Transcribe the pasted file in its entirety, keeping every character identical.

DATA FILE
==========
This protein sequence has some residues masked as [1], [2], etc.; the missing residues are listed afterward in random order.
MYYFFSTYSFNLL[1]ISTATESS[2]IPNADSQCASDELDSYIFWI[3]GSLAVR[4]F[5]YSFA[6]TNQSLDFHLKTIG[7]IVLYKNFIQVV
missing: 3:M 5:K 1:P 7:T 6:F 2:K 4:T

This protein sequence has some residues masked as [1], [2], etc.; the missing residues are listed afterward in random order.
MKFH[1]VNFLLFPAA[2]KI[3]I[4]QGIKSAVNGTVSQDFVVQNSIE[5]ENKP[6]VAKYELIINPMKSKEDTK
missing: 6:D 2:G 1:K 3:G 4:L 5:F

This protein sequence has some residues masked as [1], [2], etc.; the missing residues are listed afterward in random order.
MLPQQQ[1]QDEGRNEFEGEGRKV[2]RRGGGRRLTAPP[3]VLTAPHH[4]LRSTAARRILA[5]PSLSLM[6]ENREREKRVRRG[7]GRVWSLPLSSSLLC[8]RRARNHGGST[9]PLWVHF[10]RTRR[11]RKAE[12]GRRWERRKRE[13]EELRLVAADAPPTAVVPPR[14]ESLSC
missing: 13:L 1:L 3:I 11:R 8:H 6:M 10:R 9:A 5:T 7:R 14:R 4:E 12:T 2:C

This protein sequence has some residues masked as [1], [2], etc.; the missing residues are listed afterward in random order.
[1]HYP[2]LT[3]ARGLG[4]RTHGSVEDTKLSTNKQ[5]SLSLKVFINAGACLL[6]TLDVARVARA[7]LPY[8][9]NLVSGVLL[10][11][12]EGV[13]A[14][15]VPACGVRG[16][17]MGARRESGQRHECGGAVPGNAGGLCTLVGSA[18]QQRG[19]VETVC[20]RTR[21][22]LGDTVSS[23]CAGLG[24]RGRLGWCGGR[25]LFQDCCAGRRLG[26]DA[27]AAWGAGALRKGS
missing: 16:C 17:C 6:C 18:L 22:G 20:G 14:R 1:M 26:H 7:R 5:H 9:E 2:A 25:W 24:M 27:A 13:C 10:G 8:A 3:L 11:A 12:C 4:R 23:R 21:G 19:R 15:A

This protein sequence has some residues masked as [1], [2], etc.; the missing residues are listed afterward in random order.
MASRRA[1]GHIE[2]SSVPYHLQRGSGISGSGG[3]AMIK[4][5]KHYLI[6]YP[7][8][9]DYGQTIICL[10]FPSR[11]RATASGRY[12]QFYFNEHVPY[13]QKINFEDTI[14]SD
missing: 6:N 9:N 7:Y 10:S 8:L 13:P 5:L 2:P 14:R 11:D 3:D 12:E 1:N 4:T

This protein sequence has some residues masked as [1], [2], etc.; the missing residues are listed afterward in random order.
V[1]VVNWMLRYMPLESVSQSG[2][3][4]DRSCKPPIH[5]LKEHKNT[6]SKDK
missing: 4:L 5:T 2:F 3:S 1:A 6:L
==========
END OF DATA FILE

This protein sequence has some residues masked as [1], [2], etc.; the missing residues are listed afterward in random order.
MYYFFSTYSFNLL[1]ISTATESS[2]IPNADSQCASDELDSYIFWI[3]GSLAVR[4]F[5]YSFA[6]TNQSLDFHLKTIG[7]IVLYKNFIQVV
missing: 3:M 5:K 1:P 7:T 6:F 2:K 4:T

This protein sequence has some residues masked as [1], [2], etc.; the missing residues are listed afterward in random order.
MKFH[1]VNFLLFPAA[2]KI[3]I[4]QGIKSAVNGTVSQDFVVQNSIE[5]ENKP[6]VAKYELIINPMKSKEDTK
missing: 6:D 2:G 1:K 3:G 4:L 5:F

This protein sequence has some residues masked as [1], [2], etc.; the missing residues are listed afterward in random order.
MLPQQQ[1]QDEGRNEFEGEGRKV[2]RRGGGRRLTAPP[3]VLTAPHH[4]LRSTAARRILA[5]PSLSLM[6]ENREREKRVRRG[7]GRVWSLPLSSSLLC[8]RRARNHGGST[9]PLWVHF[10]RTRR[11]RKAE[12]GRRWERRKRE[13]EELRLVAADAPPTAVVPPR[14]ESLSC
missing: 13:L 1:L 3:I 11:R 8:H 6:M 10:R 9:A 5:T 7:R 14:R 4:E 12:T 2:C

This protein sequence has some residues masked as [1], [2], etc.; the missing residues are listed afterward in random order.
[1]HYP[2]LT[3]ARGLG[4]RTHGSVEDTKLSTNKQ[5]SLSLKVFINAGACLL[6]TLDVARVARA[7]LPY[8][9]NLVSGVLL[10][11][12]EGV[13]A[14][15]VPACGVRG[16][17]MGARRESGQRHECGGAVPGNAGGLCTLVGSA[18]QQRG[19]VETVC[20]RTR[21][22]LGDTVSS[23]CAGLG[24]RGRLGWCGGR[25]LFQDCCAGRRLG[26]DA[27]AAWGAGALRKGS
missing: 16:C 17:C 6:C 18:L 22:G 20:G 14:R 1:M 26:H 7:R 5:H 9:E 2:A 25:W 24:M 27:A 13:C 10:G 8:A 3:L 11:A 12:C 4:R 23:R 21:G 19:R 15:A

This protein sequence has some residues masked as [1], [2], etc.; the missing residues are listed afterward in random order.
MASRRA[1]GHIE[2]SSVPYHLQRGSGISGSGG[3]AMIK[4][5]KHYLI[6]YP[7][8][9]DYGQTIICL[10]FPSR[11]RATASGRY[12]QFYFNEHVPY[13]QKINFEDTI[14]SD
missing: 6:N 9:N 7:Y 10:S 8:L 13:P 5:L 2:P 14:R 11:D 3:D 12:E 1:N 4:T

This protein sequence has some residues masked as [1], [2], etc.; the missing residues are listed afterward in random order.
V[1]VVNWMLRYMPLESVSQSG[2][3][4]DRSCKPPIH[5]LKEHKNT[6]SKDK
missing: 4:L 5:T 2:F 3:S 1:A 6:L